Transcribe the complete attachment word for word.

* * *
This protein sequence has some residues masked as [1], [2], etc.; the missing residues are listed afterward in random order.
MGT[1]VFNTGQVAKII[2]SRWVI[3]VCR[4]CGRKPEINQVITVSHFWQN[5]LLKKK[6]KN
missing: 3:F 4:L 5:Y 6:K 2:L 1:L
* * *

This protein sequence has some residues masked as [1], [2], etc.; the missing residues are listed afterward in random order.
MGT[1]VFNTGQVAKII[2]SRWVI[3]VCR[4]CGRKPEINQVITVSHFWQN[5]LLKKK[6]KN
missing: 3:F 4:L 5:Y 6:K 2:L 1:L